http://tinyurl.com/bug2e
    anonymous
  • Hiding something says it all. It is bad.

    anyway, the software patch available on the sony bmg site, which will remove the cloaking abality, is a full version install ..
    anonymous
  • Errr, Sony is far from alone with this DRM thing. There's Hollywood, Microsoft, others. Most likely because of the money involved in it for them. If you don't like DRM (rootkit or not) then you better start asking for regulations that require "DRM protected" stickers on all products that have it so you know what and what not to buy.
    anonymous
  • Surely it can not be legal to violate my privacy in this way without a court order?
    anonymous
  • It just gets worse .. New Sony Digital Camera Installs Rootkit to Stop Photo Sharing

    Many consumers are complaining about Sony's new Cybershot DSCP515 camera that installs digital rights management (DRM) software on the person's computer so they are unable to share their digital pictures with anyone.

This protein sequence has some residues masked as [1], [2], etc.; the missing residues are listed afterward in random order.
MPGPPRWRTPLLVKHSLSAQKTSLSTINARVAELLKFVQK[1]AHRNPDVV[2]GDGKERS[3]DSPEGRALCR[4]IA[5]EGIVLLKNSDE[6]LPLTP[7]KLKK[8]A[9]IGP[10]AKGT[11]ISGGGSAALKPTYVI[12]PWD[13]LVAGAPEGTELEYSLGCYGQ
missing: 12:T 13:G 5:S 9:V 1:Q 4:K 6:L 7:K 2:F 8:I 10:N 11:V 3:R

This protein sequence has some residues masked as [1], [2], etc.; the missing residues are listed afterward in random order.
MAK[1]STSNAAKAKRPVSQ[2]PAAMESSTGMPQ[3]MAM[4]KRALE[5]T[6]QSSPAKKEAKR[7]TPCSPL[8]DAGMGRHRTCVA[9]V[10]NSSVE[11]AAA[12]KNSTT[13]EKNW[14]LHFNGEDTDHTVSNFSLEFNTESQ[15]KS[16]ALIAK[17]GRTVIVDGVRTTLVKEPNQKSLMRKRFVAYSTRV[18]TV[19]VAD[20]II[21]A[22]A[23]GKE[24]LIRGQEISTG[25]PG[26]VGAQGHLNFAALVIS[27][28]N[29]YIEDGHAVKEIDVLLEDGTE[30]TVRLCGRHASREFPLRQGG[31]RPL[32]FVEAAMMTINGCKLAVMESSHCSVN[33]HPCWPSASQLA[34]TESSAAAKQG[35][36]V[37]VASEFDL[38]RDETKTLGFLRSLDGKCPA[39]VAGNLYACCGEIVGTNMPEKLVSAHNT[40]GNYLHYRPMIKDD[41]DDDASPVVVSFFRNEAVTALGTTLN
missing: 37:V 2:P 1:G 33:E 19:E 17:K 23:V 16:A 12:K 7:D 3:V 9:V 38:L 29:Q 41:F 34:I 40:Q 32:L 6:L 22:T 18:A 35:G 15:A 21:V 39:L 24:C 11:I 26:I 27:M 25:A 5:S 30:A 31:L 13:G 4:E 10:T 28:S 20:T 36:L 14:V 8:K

The DRM is similar to the one which Sony recently came under fire for on its music CDs. That software installed rootkits on consumer's computers making them vulnerable to cyberattacks.

    "Picture sharing flies under the radar when it comes to piracy," said Wilkerson. "People know about the dangers of music and movie piracy, but not about the dangers of sharing personal photos. What happens if a person takes a picture of Mariah Carey's latest CD? Think of the children."

    The system which also makes it difficult to print out pictures has prompted complaints from consumers. "I tried to send a picture of my daughter to her Uncle Tim, but this window popped up saying it was blocked. I decided to print it out and mail it to him. There was a 14-page license agreement that printed out first that I had to fill out and fax to Sony so they could send me an authorization code to print out the picture."
    anonymous
  • THIS IS A SATIRE ARTICLE!
    This is a satire article from bbspot.com.
    http://www.bbspot.com/News/2005/11/sony_photo_sharing.html

    Jebus.
    anonymous